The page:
When couples come in for counselling, one of the issues they identify needing help with changing is the way they communicate. Communication is something we do everyday and if asked, a person would usually state that it is something they do pretty well. While getting your message across to another person is the goal of communication, it is vitally
important that we are aware of how we are communicating those messages; are we kind, are we respectful, and are we invested in creating safe spaces to share our feelings. While most of our daily communications follow these aspects, we can sometimes, for different reasons, fall into some habits of communicating that over time, breaks down and destroys the one relationship that brought us joy. Gottman describes these forms of communicating the four horseman.
The first horseman is criticism and is not to be mixed up with a critique or complaint. It is a form of communication that attacks aspects of one's character instead of focusing on a certain behaviour as a critique or complaint would do. For example, when a person voices a complaint they would state that they were scared when you came home late and ask that you call next time so they do not worry. When communicated as a criticism the person would state that you NEVER
think of others and you ALWAYS only think about yourself.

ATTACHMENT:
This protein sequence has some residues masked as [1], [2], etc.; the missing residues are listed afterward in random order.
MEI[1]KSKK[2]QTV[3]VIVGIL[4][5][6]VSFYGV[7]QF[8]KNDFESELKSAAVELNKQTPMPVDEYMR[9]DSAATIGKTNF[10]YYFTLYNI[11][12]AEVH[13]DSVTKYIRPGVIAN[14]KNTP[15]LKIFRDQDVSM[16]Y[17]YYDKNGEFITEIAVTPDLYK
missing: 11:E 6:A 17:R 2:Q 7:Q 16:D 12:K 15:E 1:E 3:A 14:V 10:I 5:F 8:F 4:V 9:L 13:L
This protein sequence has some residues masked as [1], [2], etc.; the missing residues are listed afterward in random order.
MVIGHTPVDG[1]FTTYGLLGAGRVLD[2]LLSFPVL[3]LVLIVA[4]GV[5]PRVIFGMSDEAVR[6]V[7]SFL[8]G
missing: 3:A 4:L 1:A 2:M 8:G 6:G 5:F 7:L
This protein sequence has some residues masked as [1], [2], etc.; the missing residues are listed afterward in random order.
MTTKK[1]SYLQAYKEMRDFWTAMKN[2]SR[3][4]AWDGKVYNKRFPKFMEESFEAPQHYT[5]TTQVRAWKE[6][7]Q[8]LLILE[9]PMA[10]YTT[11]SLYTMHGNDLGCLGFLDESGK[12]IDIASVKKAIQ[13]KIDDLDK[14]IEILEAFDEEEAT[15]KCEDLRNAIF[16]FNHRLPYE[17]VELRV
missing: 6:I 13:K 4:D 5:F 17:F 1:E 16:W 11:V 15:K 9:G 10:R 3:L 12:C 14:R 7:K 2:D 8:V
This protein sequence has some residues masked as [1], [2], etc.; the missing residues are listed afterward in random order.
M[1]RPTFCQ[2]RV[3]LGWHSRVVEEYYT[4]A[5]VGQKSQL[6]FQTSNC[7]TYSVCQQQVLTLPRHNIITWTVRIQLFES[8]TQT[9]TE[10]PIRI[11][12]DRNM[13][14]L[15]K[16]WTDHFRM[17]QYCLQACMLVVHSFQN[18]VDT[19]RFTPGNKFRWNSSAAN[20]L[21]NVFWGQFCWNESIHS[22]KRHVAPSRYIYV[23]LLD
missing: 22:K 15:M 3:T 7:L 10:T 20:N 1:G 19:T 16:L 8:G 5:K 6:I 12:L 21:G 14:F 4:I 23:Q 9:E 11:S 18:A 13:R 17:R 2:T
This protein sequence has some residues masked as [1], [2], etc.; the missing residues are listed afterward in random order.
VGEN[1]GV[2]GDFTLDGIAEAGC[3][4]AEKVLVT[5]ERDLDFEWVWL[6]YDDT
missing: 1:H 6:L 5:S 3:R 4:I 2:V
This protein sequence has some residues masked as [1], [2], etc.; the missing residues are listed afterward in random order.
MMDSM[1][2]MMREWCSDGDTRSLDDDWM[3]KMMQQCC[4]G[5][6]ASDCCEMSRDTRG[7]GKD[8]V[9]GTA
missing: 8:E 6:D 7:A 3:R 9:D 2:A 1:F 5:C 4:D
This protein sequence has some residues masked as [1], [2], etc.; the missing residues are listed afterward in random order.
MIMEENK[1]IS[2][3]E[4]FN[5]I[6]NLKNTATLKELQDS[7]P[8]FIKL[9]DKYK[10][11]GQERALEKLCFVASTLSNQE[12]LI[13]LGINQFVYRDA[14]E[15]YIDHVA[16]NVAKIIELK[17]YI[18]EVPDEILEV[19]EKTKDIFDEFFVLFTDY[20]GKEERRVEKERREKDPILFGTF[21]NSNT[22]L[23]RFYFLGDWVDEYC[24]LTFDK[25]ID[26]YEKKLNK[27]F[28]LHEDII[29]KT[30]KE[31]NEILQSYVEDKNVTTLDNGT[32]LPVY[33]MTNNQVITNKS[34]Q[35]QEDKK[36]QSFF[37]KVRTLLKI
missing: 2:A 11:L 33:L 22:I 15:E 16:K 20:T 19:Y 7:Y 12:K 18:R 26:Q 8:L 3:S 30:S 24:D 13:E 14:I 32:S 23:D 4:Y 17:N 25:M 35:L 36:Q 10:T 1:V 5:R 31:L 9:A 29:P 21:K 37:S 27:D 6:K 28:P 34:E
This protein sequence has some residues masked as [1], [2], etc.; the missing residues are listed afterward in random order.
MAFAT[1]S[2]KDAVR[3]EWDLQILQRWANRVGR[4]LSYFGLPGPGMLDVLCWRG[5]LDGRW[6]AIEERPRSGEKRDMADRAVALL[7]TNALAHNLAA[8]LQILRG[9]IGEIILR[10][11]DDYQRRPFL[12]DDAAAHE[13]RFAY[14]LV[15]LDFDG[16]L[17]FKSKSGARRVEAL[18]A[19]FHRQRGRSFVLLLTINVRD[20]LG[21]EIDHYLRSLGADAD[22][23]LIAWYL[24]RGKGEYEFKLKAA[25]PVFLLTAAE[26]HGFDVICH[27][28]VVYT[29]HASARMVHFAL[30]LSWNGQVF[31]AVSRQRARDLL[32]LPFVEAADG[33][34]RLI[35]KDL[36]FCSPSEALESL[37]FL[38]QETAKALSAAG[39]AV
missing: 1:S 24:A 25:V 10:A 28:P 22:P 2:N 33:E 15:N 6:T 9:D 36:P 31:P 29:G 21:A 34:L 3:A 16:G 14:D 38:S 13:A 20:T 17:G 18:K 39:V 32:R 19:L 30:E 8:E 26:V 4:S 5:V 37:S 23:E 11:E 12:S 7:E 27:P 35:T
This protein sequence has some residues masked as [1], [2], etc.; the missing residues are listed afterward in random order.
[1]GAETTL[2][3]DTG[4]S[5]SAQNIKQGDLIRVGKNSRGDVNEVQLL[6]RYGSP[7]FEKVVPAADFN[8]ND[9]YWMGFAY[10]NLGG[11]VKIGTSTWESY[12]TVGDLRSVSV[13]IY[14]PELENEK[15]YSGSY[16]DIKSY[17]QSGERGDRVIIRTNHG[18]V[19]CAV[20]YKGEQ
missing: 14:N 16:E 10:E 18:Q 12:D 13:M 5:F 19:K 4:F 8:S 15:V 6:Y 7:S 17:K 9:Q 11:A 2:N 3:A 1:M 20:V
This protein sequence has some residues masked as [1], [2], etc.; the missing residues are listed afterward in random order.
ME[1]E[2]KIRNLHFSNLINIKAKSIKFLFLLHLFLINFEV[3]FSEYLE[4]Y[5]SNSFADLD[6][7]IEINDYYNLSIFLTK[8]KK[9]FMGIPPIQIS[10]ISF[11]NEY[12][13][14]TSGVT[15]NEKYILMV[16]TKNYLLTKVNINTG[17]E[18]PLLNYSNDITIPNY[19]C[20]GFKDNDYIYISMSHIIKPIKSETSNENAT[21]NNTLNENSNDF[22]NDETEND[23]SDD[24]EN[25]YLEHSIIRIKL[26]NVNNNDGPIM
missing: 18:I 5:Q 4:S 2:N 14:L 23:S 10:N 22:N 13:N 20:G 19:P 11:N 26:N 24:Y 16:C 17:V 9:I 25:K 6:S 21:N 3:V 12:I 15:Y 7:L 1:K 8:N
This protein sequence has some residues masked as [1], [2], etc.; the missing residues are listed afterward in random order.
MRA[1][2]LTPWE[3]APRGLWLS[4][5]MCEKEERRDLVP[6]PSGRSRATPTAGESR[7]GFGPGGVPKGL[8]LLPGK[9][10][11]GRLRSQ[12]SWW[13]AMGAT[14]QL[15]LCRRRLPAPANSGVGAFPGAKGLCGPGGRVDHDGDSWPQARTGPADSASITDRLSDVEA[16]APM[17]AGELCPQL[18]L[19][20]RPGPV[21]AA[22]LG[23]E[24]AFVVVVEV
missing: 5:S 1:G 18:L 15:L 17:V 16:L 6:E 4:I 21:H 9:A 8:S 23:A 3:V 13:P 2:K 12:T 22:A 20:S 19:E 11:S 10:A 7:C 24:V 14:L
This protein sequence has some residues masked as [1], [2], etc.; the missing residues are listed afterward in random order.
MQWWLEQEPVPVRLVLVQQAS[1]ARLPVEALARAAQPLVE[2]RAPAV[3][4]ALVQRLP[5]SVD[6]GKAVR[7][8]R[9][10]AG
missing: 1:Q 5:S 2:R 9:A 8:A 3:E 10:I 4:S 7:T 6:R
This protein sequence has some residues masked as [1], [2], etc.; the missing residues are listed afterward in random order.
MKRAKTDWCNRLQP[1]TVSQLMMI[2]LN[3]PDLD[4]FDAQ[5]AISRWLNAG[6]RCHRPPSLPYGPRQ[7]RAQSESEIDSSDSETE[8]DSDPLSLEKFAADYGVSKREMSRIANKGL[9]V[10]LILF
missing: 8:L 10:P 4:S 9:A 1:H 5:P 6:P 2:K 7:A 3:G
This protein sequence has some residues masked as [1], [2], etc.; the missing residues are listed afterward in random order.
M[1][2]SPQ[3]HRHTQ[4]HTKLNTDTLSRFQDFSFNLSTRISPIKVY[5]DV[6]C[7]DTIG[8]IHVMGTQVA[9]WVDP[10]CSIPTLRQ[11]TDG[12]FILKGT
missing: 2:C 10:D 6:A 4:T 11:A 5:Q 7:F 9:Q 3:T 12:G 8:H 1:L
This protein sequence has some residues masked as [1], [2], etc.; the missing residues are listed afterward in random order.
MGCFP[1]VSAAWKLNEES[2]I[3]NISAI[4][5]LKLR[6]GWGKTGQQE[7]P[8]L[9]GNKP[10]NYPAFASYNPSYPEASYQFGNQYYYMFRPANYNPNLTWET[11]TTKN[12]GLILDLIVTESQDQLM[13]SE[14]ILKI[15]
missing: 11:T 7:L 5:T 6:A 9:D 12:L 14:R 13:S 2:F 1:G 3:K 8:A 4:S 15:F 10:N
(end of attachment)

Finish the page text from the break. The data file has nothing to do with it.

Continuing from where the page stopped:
The second horseman is contempt. This type of communication is disrespectful and comes in the forms of mockery, sarcasm, name calling, and eye-rolling. When a person uses this type of communications they are putting themselves in a position of moral superiority.
The third horseman is used in response to criticism and is called defensiveness. When we are defensive we will make excuses for the behaviour/action or play the victim in hopes of making the other person feel guilty of having expectations of us. An example of this would be your partner asking you to call your parents to cancel dinner plans and you forgot. When your partner asks if you had done this, you respond with "you know I had a busy day, why didn't you do it?"
The fourth and final is stonewalling which is seen in response to contempt. When a person is stonewalling they will shut down, withdraw, or walk away and is due to the person in question feeling psychologically flooded. Psychological flooding is when we are so overwhelmed by our physical and emotional feelings that we can no longer think or act rationally.
Even though you may have identified one or more of these types of communication in your relationship, your relationship is not doomed to failure. Identifying these conflict discussions is the first step to changing them into healthy discussions; the second is to seek from a professional.
There is always hope.